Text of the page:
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OTTAWA HSS 1100 - Chapter 1 The Basic Insights of Economics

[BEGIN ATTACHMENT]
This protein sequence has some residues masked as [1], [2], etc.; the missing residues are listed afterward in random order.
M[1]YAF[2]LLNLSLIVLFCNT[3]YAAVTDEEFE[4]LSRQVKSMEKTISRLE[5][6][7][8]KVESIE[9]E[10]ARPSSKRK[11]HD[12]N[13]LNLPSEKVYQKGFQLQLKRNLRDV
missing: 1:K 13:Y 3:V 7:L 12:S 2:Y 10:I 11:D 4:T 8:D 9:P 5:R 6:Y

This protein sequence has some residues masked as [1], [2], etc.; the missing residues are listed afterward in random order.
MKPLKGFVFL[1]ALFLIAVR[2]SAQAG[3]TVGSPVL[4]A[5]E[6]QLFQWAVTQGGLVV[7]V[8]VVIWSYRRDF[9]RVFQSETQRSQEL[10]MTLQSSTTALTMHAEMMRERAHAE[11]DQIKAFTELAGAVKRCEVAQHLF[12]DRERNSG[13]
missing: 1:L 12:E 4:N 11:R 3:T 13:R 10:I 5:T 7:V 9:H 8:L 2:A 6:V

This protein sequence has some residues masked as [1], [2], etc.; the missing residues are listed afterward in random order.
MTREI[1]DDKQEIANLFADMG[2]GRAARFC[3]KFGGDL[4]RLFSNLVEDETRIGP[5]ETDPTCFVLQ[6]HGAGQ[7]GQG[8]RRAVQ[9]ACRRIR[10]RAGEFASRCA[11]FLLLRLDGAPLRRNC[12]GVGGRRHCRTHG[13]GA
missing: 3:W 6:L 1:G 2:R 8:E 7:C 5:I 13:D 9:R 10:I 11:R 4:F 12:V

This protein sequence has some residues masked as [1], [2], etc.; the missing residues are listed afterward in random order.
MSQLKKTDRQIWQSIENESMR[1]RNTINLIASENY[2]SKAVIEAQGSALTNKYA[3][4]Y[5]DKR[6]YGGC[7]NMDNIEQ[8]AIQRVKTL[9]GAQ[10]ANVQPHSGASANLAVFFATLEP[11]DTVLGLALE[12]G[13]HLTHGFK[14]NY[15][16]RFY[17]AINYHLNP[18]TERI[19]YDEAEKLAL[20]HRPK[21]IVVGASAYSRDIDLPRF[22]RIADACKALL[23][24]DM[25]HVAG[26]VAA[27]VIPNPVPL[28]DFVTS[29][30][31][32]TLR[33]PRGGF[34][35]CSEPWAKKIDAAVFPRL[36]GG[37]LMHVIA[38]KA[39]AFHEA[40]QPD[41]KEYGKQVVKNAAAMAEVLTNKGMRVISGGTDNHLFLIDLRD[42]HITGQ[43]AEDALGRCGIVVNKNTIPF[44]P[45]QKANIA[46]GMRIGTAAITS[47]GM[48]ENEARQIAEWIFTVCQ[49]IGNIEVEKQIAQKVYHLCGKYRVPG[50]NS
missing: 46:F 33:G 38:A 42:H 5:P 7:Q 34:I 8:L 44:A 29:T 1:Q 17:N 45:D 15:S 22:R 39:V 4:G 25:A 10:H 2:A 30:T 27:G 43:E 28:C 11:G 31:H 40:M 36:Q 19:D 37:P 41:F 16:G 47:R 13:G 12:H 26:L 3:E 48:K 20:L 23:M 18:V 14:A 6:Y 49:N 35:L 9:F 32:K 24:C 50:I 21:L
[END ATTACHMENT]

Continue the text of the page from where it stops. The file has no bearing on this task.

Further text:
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Chapter 1The Basic Insights of Economics- Economics = the study of how people manage resourceso Resources can also be intangible -time, ideas, relationship, job experience, tech- Economists tend to break down problems by asking a set of four questions:1. What are the wants and constraints of those involved?2. What are the trade-offs?3. How will others respond?4. Why isn’t everyone already doing it?ScarcityWhat are the wants and constraints of those involved?- Scarcity = wanting more than what we can get with the available resources o As a society, we can produce only so many things, and we have to decide how those things are divided among many people.- Given both rational behaviour and scarcity, we can expect people to work to get what they want, but to be constrained in their choices by the limited resources available to themOpportunity Cost and Marginal Decision MakingWhat are the trade-offs?- Trade off bw cost and benefit o Benefit is easy to see but cost isn’t If someone asked you how much your road trip cost and you responded by adding up the money you spent on gas, hotels, and food, you would be failing to capture some of the most important and interesting aspects of the trade-offs you made (such as how much fun you had)- Opportunity cost is equal to the value of what you have to give up in order to get somethingo Value of next best alternative- Marginal decision making describes the idea that rational people compare the additional benefits of a choice against the additional costs, without considering related benefits and costs of past choices.- Sunk costs = costs that have already been incurred and cannot be recoveredo Should not have baring on marginal decisions about what to do nextIncentivesHow will others respond?- If a trade-off faced by a lot of people changes, even by a small amount, the combined change in behaviour by everyone involved can add up to a big shift- Assumptions made about trade-offso How people respond to incentives Incentive = a trade-off faced by a lot of people changes, even by a small amount, the combined change in behaviour by everyone involved can add up to a big shift- +ve = something people more likely to doo Nothing happens in a vacuum you can’t change just one thing in the world without eliciting a response from othersEfficiencyWhy isn’t everyone already doing it?- If a genuine profit-making opportunity exists, someone will take advantage of it, and usually sooner rather than later.- Efficiency describes a situation in which resources are used in the most productive way possible to produce the goods and services that have the greatest total economic value to society- Innovation. Innovation is the explanation you’re hoping is correct. - Market failure. Market failures are an important cause of inefficiency.- Intervention. If a powerful force—often the government—intervenes in the economy, transactions cannot take place the way they normally would.- Goals other than profit. Maybe your idea won’t produce a profit. Individuals and governments have goals other than profit, of course—for example, creating great art or promoting social justice.An Economist’s Problem-Solving ToolboxCorrelation and Causation- When we see that two events occur together, we tend to assume that one causes the other- Correlation = observe a consistent relationship between two events or variableso If both tend to occur at the same time or move in the same direction, we say they are positively correlated.o If one event or variable increases while a related event or variable decreases, we say they are negatively correlated.- Causation = one event brings about the other- Correlation and causation can be confused in three major ways: o Correlation without causation Stock market outcomes happened to be correlated with Super Bowl outcomes for a number of years, but there is no logical way they could be caused by them.o Omitted variables Sometimes, two events that are correlated occur together because both are caused by the same underlying factor- Each has a causal relationship with a third factor rather than with each other.o Reverse causation When two events always happen together, it can be hard to say which causes the other.Model- Model = simplified representation of a complicated situationo Allow us to focus on important parts- Circular flow model = a simplified representation of how the economy’s transactions work together- What makes a good economic model?o Predicts cause and effecto Makes clear assumptionso Describes the real world accuratelyPositive and Normative Analysis- +ve = factual - -ve = statement that makes claimsChapter 2Production PossibilitiesDrawing the Production Possibilities Frontier- Product possibilities frontier - It is a line or curve that shows all the possible combinations of outputs that can be produced using all available resourcesChoosing Among Production Possibilities- What can the production possibilities frontier tell us about what combination of goods an economy will choose to produce?o Choosing a production point inside the frontier means a country could get more wheat, more shirts, or both, just by using all available workerso Once at the frontier, it will have to give up some of one good to get more of the other- Points on the frontier = efficiento They squeeze the most output possible from all available resources. - Points within (inside) the frontier = inefficient o Do not use all available resources.- We can predict that an economy will choose to produce at a point on the frontier rather than inside it.o PPF cannot tell us is which point on the frontier that will beShifting the Production Possibilities Frontier- Two main factors drive the change in Canadian production possibilitieso More workers More workers = more people available to produce shits and wheato Technological advances Absolute and Comparative Advantage- Absolute - If a producer can generate more output than others with a given amount of resources- Comparative - When a producer can make a good at a lower opportunity cost than other producersWhy Trade?Specialization- Specialization - the practice of spending all of your resources producing a particular goodo The problem with specialization is that each producer ends up with only one goodGains from Trade- GFT - This improvement in outcomes that occurs when specialized producers exchange goods and services- Overall, there is room for trade as long as the two countries differ in